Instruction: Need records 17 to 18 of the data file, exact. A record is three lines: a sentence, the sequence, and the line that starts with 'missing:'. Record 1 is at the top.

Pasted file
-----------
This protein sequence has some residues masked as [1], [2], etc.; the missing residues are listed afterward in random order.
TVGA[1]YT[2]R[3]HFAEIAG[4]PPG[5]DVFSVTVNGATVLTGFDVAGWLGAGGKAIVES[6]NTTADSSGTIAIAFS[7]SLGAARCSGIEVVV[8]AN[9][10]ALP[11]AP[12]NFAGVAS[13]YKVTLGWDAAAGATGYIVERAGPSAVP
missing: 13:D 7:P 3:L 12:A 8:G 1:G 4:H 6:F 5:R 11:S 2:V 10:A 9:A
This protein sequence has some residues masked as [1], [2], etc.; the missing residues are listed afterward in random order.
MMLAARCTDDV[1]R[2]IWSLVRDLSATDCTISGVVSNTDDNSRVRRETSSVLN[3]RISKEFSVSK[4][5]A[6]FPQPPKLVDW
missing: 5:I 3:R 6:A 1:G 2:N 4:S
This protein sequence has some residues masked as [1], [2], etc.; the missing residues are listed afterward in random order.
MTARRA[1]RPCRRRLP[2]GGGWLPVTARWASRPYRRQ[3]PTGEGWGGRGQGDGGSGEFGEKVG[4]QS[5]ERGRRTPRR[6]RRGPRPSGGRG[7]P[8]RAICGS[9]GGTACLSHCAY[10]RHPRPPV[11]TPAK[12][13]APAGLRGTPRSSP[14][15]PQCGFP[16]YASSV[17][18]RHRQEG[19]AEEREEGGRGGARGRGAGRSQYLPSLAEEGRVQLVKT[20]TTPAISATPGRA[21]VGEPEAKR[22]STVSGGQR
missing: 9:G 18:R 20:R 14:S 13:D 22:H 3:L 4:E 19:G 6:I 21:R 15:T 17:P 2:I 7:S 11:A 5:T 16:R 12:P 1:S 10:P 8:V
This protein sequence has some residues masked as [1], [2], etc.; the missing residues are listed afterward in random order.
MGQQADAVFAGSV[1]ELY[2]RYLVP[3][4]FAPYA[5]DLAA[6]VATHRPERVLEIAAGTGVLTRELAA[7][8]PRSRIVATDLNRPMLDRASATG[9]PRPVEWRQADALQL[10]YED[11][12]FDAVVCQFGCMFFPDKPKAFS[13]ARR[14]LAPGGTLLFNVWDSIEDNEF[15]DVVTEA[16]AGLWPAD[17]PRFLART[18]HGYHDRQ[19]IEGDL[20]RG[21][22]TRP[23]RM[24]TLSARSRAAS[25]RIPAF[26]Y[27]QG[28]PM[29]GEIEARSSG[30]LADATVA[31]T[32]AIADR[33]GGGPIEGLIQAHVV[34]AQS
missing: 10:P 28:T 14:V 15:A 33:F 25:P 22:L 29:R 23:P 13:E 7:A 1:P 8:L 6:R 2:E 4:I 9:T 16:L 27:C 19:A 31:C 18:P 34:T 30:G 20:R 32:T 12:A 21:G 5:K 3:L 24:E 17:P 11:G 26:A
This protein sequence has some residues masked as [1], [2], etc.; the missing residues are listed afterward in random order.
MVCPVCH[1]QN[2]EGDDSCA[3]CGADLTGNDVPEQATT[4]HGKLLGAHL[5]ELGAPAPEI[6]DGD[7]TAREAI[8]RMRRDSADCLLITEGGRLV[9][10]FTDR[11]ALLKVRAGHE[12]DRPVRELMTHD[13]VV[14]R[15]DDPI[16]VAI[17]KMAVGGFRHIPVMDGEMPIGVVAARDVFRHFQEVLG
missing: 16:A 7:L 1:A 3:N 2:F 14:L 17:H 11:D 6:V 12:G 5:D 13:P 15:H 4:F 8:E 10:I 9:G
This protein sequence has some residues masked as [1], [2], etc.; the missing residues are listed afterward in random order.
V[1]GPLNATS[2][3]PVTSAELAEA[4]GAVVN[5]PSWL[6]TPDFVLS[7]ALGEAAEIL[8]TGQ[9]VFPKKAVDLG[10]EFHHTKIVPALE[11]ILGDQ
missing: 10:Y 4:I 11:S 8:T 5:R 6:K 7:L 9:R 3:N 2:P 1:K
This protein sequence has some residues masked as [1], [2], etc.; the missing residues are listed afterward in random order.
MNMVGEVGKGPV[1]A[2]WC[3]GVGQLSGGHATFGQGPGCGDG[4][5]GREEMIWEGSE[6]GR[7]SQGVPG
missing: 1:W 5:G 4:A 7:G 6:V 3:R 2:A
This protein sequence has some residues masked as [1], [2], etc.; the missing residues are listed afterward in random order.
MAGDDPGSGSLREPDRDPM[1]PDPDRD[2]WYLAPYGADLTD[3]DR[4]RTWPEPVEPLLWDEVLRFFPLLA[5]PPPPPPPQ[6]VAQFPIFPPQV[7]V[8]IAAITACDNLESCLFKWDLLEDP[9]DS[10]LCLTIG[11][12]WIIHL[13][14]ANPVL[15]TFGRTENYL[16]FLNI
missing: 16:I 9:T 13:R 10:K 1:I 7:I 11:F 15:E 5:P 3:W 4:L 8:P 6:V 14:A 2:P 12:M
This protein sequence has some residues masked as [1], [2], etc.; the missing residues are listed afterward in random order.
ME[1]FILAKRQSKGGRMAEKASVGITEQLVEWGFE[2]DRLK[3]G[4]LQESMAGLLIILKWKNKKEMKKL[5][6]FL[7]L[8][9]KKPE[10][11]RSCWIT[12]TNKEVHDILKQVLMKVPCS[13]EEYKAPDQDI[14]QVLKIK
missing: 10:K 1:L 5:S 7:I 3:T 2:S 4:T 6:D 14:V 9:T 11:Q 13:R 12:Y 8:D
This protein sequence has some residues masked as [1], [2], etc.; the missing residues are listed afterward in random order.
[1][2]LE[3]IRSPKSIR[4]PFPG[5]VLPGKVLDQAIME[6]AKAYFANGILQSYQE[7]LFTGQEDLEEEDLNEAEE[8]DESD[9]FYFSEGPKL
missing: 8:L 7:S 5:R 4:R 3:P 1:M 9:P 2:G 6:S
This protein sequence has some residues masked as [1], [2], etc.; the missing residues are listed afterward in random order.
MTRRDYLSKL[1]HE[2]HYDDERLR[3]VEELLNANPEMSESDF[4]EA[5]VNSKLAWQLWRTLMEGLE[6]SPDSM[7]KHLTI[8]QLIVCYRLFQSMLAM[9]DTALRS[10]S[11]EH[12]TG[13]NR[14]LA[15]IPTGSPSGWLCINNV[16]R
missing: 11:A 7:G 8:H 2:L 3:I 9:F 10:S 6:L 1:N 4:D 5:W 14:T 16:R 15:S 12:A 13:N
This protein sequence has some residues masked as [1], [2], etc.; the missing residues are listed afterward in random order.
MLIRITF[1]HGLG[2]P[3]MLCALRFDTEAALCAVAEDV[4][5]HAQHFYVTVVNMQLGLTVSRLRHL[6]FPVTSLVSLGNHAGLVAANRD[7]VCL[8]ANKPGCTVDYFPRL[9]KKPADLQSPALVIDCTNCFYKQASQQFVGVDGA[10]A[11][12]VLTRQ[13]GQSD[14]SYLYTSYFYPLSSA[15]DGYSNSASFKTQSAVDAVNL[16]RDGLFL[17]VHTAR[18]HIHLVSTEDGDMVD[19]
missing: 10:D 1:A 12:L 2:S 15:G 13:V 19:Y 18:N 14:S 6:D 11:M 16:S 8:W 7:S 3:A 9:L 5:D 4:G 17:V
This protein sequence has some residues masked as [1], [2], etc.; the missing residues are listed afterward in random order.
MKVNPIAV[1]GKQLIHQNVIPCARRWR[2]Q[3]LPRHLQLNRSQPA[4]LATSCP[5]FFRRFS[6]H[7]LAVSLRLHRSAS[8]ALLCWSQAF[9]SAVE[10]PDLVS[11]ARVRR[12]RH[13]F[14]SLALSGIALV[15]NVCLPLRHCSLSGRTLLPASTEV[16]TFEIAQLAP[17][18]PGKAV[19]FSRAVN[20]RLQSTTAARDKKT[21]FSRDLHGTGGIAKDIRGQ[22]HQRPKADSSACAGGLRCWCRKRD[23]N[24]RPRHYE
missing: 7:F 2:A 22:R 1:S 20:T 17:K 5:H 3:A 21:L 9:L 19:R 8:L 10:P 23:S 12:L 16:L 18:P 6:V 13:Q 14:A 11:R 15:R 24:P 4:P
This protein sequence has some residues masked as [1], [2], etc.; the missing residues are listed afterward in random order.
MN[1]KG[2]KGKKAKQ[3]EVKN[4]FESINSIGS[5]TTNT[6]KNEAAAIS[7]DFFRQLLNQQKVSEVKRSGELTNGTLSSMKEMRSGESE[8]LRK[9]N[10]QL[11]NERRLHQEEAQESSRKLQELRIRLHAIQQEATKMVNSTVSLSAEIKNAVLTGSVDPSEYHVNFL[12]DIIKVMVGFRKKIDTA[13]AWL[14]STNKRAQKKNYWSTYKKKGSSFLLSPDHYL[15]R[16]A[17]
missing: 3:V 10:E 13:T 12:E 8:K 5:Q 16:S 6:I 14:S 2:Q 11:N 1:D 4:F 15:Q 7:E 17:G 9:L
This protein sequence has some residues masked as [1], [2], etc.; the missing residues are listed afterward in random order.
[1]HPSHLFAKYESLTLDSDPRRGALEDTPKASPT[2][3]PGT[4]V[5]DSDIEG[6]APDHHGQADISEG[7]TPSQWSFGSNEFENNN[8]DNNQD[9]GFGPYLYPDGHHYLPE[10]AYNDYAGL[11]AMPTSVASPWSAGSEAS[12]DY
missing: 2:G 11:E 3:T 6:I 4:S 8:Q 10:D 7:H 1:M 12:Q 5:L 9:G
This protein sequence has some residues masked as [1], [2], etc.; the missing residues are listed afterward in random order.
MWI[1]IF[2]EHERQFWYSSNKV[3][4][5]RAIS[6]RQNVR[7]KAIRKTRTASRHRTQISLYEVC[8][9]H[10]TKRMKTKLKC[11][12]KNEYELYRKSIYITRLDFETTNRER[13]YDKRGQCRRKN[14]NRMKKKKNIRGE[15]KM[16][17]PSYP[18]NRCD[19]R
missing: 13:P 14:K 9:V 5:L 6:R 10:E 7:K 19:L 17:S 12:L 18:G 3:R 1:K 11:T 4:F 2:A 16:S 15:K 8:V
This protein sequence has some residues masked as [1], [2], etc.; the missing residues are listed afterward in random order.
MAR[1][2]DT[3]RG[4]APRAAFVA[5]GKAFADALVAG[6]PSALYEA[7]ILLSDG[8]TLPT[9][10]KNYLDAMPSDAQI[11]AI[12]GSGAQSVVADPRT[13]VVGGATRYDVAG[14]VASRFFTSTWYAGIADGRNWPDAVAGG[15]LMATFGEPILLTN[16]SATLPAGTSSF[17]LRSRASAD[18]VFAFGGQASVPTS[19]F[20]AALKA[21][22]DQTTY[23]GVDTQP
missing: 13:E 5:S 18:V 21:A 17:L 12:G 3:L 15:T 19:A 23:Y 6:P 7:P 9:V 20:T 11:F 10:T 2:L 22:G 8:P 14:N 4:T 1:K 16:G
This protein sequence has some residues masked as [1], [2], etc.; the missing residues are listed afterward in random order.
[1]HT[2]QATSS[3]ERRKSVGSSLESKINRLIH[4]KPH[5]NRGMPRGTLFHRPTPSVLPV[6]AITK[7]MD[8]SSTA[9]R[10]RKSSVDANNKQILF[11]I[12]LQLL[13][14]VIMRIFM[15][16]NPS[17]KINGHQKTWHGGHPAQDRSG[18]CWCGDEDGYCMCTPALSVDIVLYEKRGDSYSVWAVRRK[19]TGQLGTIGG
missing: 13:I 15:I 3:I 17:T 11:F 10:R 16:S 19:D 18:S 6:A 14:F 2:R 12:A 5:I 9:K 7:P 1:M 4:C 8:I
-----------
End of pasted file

This protein sequence has some residues masked as [1], [2], etc.; the missing residues are listed afterward in random order.
MAR[1][2]DT[3]RG[4]APRAAFVA[5]GKAFADALVAG[6]PSALYEA[7]ILLSDG[8]TLPT[9][10]KNYLDAMPSDAQI[11]AI[12]GSGAQSVVADPRT[13]VVGGATRYDVAG[14]VASRFFTSTWYAGIADGRNWPDAVAGG[15]LMATFGEPILLTN[16]SATLPAGTSSF[17]LRSRASAD[18]VFAFGGQASVPTS[19]F[20]AALKA[21][22]DQTTY[23]GVDTQP
missing: 13:E 5:S 18:V 21:A 17:L 12:G 3:L 15:T 19:A 23:Y 6:P 7:P 9:V 20:T 11:F 10:T 2:L 22:G 8:P 14:N 4:T 1:K 16:G
This protein sequence has some residues masked as [1], [2], etc.; the missing residues are listed afterward in random order.
[1]HT[2]QATSS[3]ERRKSVGSSLESKINRLIH[4]KPH[5]NRGMPRGTLFHRPTPSVLPV[6]AITK[7]MD[8]SSTA[9]R[10]RKSSVDANNKQILF[11]I[12]LQLL[13][14]VIMRIFM[15][16]NPS[17]KINGHQKTWHGGHPAQDRSG[18]CWCGDEDGYCMCTPALSVDIVLYEKRGDSYSVWAVRRK[19]TGQLGTIGG
missing: 13:I 15:I 3:I 17:T 11:F 10:R 16:S 19:D 18:S 6:A 14:F 2:R 12:A 5:I 9:K 7:P 1:M 4:C 8:I